None, but complications cause visual loss Severe visual loss almost all patients with type 1 diabetes and two thirds of those with type 2 diabetes have background retinopathy.

Vision threatening retinopathy is usually due to neovascularisation in type 1 diabetes and maculopathy in type 2 diabetes. Depending on the relative contribution of leakage or capillary occlusion, maculopathy is divided into three types: exudative maculopathy (when hard exudates appear in the region of the macula), ischaemic maculopathy (characterised by a predominance of capillary occlusion which results in clusters of haemorrhages), and oedematous maculopathy (extensive leakage gives rise to macular oedema). Treatment of maculopathy and proliferative retinopathy with laser photocoagulation prevents further loss of vision rather than restores diminished visual acuity.


Diabetic nephropathy is characterised by proteinuria > 300 mg/24 h, increased blood pressure, and a progressive decline in renal function. At its most severe, diabetic nephropathy results in end stage renal disease requiring dialysis or transplantation, but in the early stages overt disease is preceded by a phase known as incipient nephropathy (or microalbuminuria), in which the urine contains trace quantities of protein (not detectable by traditional dipstick testing). Microalbuminuria is defined as an albumin excretion rate of 20-300 mg/24 h or 20-200 ^g/min in a timed collection and is highly predictive of overt diabetic nephropathy, especially in type 1 diabetes.

The rate of decline in glomerular filtration rate varies widely between individuals, but antihypertensive treatment greatly slows the decline in renal function and improves survival in patients with diabetic nephropathy.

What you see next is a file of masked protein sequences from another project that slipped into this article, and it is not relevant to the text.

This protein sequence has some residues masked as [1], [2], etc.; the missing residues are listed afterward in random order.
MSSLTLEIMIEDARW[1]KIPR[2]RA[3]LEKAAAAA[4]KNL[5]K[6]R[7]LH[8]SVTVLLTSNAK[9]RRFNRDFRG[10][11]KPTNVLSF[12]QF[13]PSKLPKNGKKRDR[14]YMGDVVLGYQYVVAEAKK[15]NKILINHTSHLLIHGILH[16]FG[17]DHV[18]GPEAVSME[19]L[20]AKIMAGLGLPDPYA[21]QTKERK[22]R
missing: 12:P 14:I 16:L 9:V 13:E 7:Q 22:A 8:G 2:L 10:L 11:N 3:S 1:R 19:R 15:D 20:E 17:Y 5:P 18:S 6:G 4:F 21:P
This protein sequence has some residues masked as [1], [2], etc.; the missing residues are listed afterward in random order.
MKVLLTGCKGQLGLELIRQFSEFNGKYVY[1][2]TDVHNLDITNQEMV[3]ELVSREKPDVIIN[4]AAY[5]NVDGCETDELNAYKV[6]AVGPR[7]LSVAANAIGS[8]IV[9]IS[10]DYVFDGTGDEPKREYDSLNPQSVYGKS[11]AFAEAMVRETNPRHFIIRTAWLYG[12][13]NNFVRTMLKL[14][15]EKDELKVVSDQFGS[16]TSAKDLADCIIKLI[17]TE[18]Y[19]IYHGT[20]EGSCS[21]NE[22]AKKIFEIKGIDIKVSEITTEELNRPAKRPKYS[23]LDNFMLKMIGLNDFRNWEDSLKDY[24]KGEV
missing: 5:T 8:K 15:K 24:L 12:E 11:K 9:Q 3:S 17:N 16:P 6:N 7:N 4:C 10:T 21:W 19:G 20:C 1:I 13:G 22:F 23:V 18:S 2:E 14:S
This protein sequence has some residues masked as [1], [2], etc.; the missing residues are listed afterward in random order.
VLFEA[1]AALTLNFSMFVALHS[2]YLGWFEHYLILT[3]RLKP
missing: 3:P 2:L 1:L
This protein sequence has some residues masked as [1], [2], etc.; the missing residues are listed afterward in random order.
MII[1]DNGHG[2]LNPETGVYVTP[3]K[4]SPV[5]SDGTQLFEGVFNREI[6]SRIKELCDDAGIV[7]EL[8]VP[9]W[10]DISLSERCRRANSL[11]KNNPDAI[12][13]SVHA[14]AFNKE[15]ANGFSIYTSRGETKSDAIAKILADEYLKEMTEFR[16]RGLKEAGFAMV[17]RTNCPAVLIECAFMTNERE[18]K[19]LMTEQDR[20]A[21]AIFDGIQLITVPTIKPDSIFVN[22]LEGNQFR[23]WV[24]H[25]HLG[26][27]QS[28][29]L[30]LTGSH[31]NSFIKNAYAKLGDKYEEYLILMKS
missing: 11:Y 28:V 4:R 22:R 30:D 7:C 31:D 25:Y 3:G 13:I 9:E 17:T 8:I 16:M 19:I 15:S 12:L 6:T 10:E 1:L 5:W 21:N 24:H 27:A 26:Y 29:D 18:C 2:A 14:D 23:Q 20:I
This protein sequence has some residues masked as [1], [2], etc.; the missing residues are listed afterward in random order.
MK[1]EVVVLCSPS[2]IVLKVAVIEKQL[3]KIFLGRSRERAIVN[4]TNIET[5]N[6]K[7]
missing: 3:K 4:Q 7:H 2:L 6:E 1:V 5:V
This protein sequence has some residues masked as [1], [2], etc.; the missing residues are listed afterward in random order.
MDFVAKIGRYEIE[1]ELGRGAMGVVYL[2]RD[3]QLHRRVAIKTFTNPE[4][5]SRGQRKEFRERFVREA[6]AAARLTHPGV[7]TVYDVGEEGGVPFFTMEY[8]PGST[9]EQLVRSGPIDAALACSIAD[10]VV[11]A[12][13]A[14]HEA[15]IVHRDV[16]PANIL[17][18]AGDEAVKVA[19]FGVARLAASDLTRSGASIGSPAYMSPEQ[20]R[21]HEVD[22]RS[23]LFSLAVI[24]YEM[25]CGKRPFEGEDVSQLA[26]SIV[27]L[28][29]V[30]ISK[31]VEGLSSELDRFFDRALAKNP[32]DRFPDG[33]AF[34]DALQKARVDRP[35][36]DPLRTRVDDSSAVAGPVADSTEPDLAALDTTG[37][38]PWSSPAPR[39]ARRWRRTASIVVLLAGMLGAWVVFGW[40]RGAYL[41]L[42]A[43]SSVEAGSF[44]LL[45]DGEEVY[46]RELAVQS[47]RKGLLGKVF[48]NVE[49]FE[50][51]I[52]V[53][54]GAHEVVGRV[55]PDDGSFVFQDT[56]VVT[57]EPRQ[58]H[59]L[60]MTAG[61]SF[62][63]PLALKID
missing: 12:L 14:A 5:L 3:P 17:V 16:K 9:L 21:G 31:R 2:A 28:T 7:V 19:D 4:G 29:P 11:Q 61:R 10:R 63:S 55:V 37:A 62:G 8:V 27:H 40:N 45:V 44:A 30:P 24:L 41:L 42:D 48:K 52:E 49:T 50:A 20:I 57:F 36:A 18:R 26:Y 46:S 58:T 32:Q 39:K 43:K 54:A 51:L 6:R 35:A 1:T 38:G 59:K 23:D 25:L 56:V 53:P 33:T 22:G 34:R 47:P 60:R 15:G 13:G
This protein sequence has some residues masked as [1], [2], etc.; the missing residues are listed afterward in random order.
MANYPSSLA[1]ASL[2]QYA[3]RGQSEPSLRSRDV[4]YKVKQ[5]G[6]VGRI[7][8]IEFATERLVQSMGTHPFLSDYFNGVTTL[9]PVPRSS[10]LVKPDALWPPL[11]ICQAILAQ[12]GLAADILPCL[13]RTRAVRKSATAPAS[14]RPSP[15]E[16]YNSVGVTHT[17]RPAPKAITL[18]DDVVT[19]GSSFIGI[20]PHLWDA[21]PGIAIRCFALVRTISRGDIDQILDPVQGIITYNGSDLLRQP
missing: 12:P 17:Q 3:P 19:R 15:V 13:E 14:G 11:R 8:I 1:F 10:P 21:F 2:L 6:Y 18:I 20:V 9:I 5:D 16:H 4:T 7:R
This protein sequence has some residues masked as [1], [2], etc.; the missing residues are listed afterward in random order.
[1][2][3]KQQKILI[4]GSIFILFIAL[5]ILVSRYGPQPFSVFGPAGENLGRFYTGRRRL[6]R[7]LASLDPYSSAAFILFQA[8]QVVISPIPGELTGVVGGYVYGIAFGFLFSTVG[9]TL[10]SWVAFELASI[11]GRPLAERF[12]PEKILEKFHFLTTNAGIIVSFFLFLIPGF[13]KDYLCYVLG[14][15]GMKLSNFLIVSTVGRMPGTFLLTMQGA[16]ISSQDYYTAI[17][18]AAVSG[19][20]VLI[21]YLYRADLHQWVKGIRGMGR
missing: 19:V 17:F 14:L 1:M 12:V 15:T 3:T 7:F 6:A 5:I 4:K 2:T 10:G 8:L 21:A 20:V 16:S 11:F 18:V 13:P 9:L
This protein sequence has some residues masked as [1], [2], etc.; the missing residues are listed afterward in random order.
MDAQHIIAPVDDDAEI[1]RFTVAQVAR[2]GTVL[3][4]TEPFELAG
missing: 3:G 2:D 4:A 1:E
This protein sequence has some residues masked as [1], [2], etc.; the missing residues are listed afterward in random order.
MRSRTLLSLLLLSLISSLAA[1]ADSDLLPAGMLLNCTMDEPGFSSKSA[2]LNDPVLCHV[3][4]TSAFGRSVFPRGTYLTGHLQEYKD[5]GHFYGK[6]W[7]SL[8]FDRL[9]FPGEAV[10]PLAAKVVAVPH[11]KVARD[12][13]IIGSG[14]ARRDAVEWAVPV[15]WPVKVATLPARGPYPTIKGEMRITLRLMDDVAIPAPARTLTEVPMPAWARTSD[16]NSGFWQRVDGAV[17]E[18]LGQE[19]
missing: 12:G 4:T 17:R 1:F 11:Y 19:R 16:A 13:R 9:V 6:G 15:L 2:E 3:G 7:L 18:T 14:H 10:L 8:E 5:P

In patients with type 1 diabetes complicated by diabetic nephropathy, angiotensin converting enzyme inhibitors have renoprotective effects above those that can be attributed to reduced blood pressure; they are beneficial even in normotensive patients and ameliorate other associated microvascular complications such as retinopathy. In patients with type 2 diabetes, achieving good blood pressure control (which often requires combination therapy) is more important than the choice of antihypertensive drug, although angiotensin converting enzyme inhibitors are the preferred first line treatment

The development of proteinuria is a marker of widespread vascular damage and signifies an increased risk of subsequent end stage renal disease and macrovascular complications, especially coronary heart disease. Microproteinuria and proteinuria are strongly associated with decreased survival in both type 1 and type 2 diabetes.


The diabetic neuropathies present in several ways. The commonest form is a diffuse progressive polyneuropathy affecting mainly the feet. It is predominantly sensory, often asymptomatic, and affects 40-50% of all patients with diabetes. Reduced sensation can be detected with a monofilament, and patients with sensory neuropathy as well as other high risk features need advice on foot care to minimise the risk of ulceration. Neuropathic foot ulcers can be distinguished from vascular ulcers, although a mixed aetiology is common.

Macrovascular complications

Atherosclerotic disease accounts for most of the excess mortality in patients with diabetes. In the UK prospective diabetes study, fatal cardiovascular events were 70 times more common than deaths from microvascular complications. The

Diabetic maculopathy

- Statt of antihypertensive treatment

- Statt of antihypertensive treatment

Change in glomerular filtration rate

11.3 ml/min/year

Change in glomerular filtration rate

Diabetes 2

Diabetes 2

Diabetes is a disease that affects the way your body uses food. Normally, your body converts sugars, starches and other foods into a form of sugar called glucose. Your body uses glucose for fuel. The cells receive the glucose through the bloodstream. They then use insulin a hormone made by the pancreas to absorb the glucose, convert it into energy, and either use it or store it for later use. Learn more...